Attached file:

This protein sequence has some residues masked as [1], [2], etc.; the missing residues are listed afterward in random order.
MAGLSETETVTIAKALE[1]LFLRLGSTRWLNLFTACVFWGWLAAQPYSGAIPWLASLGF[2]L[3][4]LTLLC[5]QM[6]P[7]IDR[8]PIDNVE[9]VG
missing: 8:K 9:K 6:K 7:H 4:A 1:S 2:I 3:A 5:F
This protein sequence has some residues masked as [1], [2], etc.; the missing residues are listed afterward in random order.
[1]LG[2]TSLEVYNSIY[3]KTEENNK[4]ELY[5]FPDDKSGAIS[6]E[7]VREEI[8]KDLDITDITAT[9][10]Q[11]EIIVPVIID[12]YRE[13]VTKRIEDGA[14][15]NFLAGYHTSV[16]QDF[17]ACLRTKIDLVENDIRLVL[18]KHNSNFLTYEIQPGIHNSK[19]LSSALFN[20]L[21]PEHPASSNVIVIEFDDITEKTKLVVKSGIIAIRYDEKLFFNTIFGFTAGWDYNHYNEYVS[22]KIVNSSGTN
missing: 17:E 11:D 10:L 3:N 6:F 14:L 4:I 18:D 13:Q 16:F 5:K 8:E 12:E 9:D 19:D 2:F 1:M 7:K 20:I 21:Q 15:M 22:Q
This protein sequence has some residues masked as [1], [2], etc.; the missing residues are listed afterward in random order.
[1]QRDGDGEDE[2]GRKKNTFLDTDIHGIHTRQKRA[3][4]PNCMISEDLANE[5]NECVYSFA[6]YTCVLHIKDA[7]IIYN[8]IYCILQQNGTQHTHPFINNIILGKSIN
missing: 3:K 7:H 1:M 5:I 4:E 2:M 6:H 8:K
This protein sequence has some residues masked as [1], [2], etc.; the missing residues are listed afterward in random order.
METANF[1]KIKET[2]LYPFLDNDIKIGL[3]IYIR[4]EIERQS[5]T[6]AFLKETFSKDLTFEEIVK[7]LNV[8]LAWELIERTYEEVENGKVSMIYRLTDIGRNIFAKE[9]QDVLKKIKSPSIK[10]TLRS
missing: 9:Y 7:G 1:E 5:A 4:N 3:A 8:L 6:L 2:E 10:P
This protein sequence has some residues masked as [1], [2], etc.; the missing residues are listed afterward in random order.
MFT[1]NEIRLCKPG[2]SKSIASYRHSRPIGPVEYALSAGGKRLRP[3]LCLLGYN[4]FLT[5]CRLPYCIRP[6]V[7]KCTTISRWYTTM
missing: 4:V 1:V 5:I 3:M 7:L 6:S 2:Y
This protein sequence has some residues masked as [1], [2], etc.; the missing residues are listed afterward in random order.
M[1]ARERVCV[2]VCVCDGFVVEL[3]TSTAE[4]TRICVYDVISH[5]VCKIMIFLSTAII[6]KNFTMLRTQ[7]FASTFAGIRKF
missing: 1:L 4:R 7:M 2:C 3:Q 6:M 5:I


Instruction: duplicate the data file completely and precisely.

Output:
This protein sequence has some residues masked as [1], [2], etc.; the missing residues are listed afterward in random order.
MAGLSETETVTIAKALE[1]LFLRLGSTRWLNLFTACVFWGWLAAQPYSGAIPWLASLGF[2]L[3][4]LTLLC[5]QM[6]P[7]IDR[8]PIDNVE[9]VG
missing: 8:K 9:K 6:K 7:H 4:A 1:S 2:I 3:A 5:F
This protein sequence has some residues masked as [1], [2], etc.; the missing residues are listed afterward in random order.
[1]LG[2]TSLEVYNSIY[3]KTEENNK[4]ELY[5]FPDDKSGAIS[6]E[7]VREEI[8]KDLDITDITAT[9][10]Q[11]EIIVPVIID[12]YRE[13]VTKRIEDGA[14][15]NFLAGYHTSV[16]QDF[17]ACLRTKIDLVENDIRLVL[18]KHNSNFLTYEIQPGIHNSK[19]LSSALFN[20]L[21]PEHPASSNVIVIEFDDITEKTKLVVKSGIIAIRYDEKLFFNTIFGFTAGWDYNHYNEYVS[22]KIVNSSGTN
missing: 17:E 11:D 10:L 3:N 6:F 14:L 4:I 18:D 13:Q 16:F 5:K 8:E 12:E 9:D 19:D 2:F 1:M 7:K 20:I 21:Q 15:M 22:Q
This protein sequence has some residues masked as [1], [2], etc.; the missing residues are listed afterward in random order.
[1]QRDGDGEDE[2]GRKKNTFLDTDIHGIHTRQKRA[3][4]PNCMISEDLANE[5]NECVYSFA[6]YTCVLHIKDA[7]IIYN[8]IYCILQQNGTQHTHPFINNIILGKSIN
missing: 3:K 7:H 1:M 5:I 4:E 2:M 6:H 8:K
This protein sequence has some residues masked as [1], [2], etc.; the missing residues are listed afterward in random order.
METANF[1]KIKET[2]LYPFLDNDIKIGL[3]IYIR[4]EIERQS[5]T[6]AFLKETFSKDLTFEEIVK[7]LNV[8]LAWELIERTYEEVENGKVSMIYRLTDIGRNIFAKE[9]QDVLKKIKSPSIK[10]TLRS
missing: 9:Y 7:G 1:E 5:A 4:N 3:A 8:L 6:L 2:E 10:P
This protein sequence has some residues masked as [1], [2], etc.; the missing residues are listed afterward in random order.
MFT[1]NEIRLCKPG[2]SKSIASYRHSRPIGPVEYALSAGGKRLRP[3]LCLLGYN[4]FLT[5]CRLPYCIRP[6]V[7]KCTTISRWYTTM
missing: 4:V 1:V 5:I 3:M 7:L 6:S 2:Y
This protein sequence has some residues masked as [1], [2], etc.; the missing residues are listed afterward in random order.
M[1]ARERVCV[2]VCVCDGFVVEL[3]TSTAE[4]TRICVYDVISH[5]VCKIMIFLSTAII[6]KNFTMLRTQ[7]FASTFAGIRKF
missing: 1:L 4:R 7:M 2:C 3:Q 6:M 5:I